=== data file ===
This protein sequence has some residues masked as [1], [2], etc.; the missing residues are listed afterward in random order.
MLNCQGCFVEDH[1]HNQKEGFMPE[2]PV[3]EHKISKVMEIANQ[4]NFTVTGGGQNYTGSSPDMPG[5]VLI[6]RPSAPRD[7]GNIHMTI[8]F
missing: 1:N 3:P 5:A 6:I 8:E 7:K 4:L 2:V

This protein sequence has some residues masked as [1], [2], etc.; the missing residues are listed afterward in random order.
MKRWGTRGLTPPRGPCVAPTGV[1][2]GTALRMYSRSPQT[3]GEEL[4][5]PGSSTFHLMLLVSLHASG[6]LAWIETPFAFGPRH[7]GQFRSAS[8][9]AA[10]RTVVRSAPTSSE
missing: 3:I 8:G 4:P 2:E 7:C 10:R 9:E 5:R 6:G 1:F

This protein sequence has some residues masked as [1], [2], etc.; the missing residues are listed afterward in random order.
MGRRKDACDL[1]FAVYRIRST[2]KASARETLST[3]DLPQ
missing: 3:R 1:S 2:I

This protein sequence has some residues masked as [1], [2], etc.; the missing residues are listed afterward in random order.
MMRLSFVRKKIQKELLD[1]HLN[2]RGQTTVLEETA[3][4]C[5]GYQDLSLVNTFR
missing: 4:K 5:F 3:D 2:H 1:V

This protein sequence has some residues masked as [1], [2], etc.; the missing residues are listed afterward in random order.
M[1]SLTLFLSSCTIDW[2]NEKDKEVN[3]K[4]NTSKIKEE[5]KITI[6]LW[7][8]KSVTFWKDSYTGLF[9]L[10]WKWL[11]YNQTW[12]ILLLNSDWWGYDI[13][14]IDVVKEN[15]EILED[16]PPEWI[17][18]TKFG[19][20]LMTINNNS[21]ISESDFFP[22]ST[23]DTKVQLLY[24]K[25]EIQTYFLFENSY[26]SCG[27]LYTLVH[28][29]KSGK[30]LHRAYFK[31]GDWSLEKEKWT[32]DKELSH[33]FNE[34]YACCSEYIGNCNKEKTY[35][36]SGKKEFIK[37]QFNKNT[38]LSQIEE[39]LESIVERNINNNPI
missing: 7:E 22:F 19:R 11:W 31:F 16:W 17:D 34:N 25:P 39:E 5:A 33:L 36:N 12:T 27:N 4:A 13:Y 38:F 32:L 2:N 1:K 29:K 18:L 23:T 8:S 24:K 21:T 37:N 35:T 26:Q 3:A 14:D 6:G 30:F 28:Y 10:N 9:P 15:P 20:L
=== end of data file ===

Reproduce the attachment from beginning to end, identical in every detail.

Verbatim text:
This protein sequence has some residues masked as [1], [2], etc.; the missing residues are listed afterward in random order.
MLNCQGCFVEDH[1]HNQKEGFMPE[2]PV[3]EHKISKVMEIANQ[4]NFTVTGGGQNYTGSSPDMPG[5]VLI[6]RPSAPRD[7]GNIHMTI[8]F
missing: 1:N 3:P 5:A 6:I 8:E 7:K 4:L 2:V

This protein sequence has some residues masked as [1], [2], etc.; the missing residues are listed afterward in random order.
MKRWGTRGLTPPRGPCVAPTGV[1][2]GTALRMYSRSPQT[3]GEEL[4][5]PGSSTFHLMLLVSLHASG[6]LAWIETPFAFGPRH[7]GQFRSAS[8][9]AA[10]RTVVRSAPTSSE
missing: 3:I 8:G 4:P 2:E 7:C 10:R 9:E 5:R 6:G 1:F

This protein sequence has some residues masked as [1], [2], etc.; the missing residues are listed afterward in random order.
MGRRKDACDL[1]FAVYRIRST[2]KASARETLST[3]DLPQ
missing: 3:R 1:S 2:I

This protein sequence has some residues masked as [1], [2], etc.; the missing residues are listed afterward in random order.
MMRLSFVRKKIQKELLD[1]HLN[2]RGQTTVLEETA[3][4]C[5]GYQDLSLVNTFR
missing: 4:K 5:F 3:D 2:H 1:V

This protein sequence has some residues masked as [1], [2], etc.; the missing residues are listed afterward in random order.
M[1]SLTLFLSSCTIDW[2]NEKDKEVN[3]K[4]NTSKIKEE[5]KITI[6]LW[7][8]KSVTFWKDSYTGLF[9]L[10]WKWL[11]YNQTW[12]ILLLNSDWWGYDI[13][14]IDVVKEN[15]EILED[16]PPEWI[17][18]TKFG[19][20]LMTINNNS[21]ISESDFFP[22]ST[23]DTKVQLLY[24]K[25]EIQTYFLFENSY[26]SCG[27]LYTLVH[28][29]KSGK[30]LHRAYFK[31]GDWSLEKEKWT[32]DKELSH[33]FNE[34]YACCSEYIGNCNKEKTY[35][36]SGKKEFIK[37]QFNKNT[38]LSQIEE[39]LESIVERNINNNPI
missing: 7:E 22:F 19:R 11:W 31:F 16:W 17:D 34:N 25:P 39:E 5:A 33:L 36:N 12:T 27:N 4:A 13:Y 38:F 32:L 2:N 1:K 29:K 18:L 23:T 8:S 24:K 21:T 37:N 35:T 26:Q 3:A 14:D 6:G 30:F 28:Y 10:N 9:P 15:P 20:L